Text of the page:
Volcanoes are considered chaotic systems. They are difficult to model because the geophysical and chemical parameters in volcanic eruptions exhibit high levels of uncertainty. Now, the authors have further extended an eruption model—previously developed by other scientists—to the friction force at work between the volcanic plug and volcanic conduit surface. The results provide evidence that volcanic activity can be induced by external noises that would not otherwise have been predicted by the model. The authors show that the external noise is also linked to the appearance of large-amplitude oscillations in the volcanic plug and high seismicity. An increase in noise intensity leads to drumbeat-type plug movement, exhibiting irregular periodicity dependent on noise. Such beat-type behaviour is a building block for understanding the physical mechanisms of volcanic drumbeat seismicity.
D. V. Alexandrov, I. A. Bashkirtseva and L. B. Ryashko, How a small noise generates large-amplitude oscillations in the volcanic plug and produces high seismicity, Eur. Phys. J. B 88, 106 (2015)
Does knowing the opponent's strategy guarantee optimal play? (Vol. 46 No. 4)
Methods of statistical physics are proving indispensable for the study of evolutionary games in structured populations. The evolution of cooperation and the phase transitions leading to favorable evolutionary outcomes depend sensitively on the structure of the interaction network and the type of interactions, as well as on the number and type of competing strategies. Now, physicists have solved the puzzle of the availability of information in evolutionary games. In a new theoretical model, the authors answer whether knowing the strategy of an opponent is indeed the holy grail of optimal play in social dilemmas, or whether the situation is in fact more complex. It is indeed the latter, as final evolutionary outcomes depend sensitively not just on individual relations between the competitors as determined by payoff elements, but equally strongly on the spatiotemporal dynamics of defensive alliances that emerge spontaneously as a result of strategic complexity. Reentrant phase transitions highlight the fact that the viability of an alliance depends sharply on the invasion speeds between group members who cyclically dominate each other.
A. Szolnoki and M. Perc, Reentrant phase transitions and defensive alliances in social dilemmas with informed strategies, EPL, 110, 38003 (2015)
Novel plasma diagnostics method (Vol. 46 No. 4)
Could the mundane action of switching on an energy saving light bulb still hold secrets? It does, at least for physicists. These bulbs are interesting because they contain low-temperature plasma—a gas containing charges from ions and electrons. Now, the authors have developed a method that could be used for measuring the increase in the plasma force on the inner side of such a light bulb when the light is switched on. These findings have implications for plasma diagnostics concerning plasma-wall interactions used in surface modification and the production of thin film solar cells and microchips. This could lead to a promising new kind of plasma diagnostics, providing insights into processes that conventional electrical probes can’t detect.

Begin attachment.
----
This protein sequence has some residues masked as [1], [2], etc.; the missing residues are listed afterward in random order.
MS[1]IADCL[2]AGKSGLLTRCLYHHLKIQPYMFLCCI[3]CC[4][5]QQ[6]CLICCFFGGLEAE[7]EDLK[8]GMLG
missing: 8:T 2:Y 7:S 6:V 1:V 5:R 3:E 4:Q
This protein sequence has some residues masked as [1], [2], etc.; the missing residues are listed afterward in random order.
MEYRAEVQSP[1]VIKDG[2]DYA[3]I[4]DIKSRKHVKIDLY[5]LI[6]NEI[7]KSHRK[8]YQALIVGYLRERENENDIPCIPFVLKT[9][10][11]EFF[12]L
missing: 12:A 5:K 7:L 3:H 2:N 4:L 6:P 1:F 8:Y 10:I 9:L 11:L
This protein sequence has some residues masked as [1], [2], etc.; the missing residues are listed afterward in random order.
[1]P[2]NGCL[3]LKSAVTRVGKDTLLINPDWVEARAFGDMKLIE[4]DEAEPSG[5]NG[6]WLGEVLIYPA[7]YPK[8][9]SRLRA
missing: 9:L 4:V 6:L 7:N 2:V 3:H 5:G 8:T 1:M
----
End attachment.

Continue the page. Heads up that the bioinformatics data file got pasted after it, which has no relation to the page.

T. Trottenberg, T. Richter and H. Kersten,, Measurement of the force exerted on the surface of an object immersed in a plasma, Eur. Phys. J. D 69, 91 (2015)
The importance of rheology in tissue development (Vol. 46 No. 4)
Our understanding of biomechanics increasingly improves through the use of physics models. There are some intriguing biological questions regarding the interplay between the behaviour of cells and the mechanics at the level of tissues. For example, how does a collective behaviour, not apparent at the cell scale, emerge at the tissue level? Or how can the mechanical state of a tissue affect the cell division rate or the orientation of cells undergoing division?
The authors think that the interplay between genes and mechanics is key to understanding how the adult shape emerges from a developing tissue.
They construct rheological diagrams based on insights concerning the mechanics of the biological tissue. One of the main insights is a distinction between intra-cellular and inter-cellular mechanism. The local rheological equations obtained allow to generate a complete spatial model expressed as a set of partial differential equations. This procedure is conducted not only in the case of small elastic deformations, but also in the relevant, less discussed, case of large elastic deformations. The authors provide a functional and versatile toolbox for tissue modelling and propose a framework for a tensorial treatment of heterogeneous tissues. Although the simplest applications concern in vitro experiments, the same approach may be used for many other living tissues including animal tissues during development, wound healing, or carcinogenesis.
S. Tlili, C. Gay, F. Graner, Ph. Marcq, F. Molino and P. Saramito, Colloquium: Mechanical formalisms for tissue dynamics, Eur. Phys. J. E, 38, 33 (2015)
Self-imaging process at the near field of cylindrical convex gratings (Vol. 46 No. 4)
Diffraction gratings have become one of the most used optical elements. Their behaviour has been extensively analysed from many diverse points of view. From a general sight, diffraction gratings produce diffraction orders at the far field and self-images at the near field. The applicability of diffraction gratings is quite extensive. They can be found as fundamental parts of many different devices such as telescopes, spectrometers, optical encoders, etc.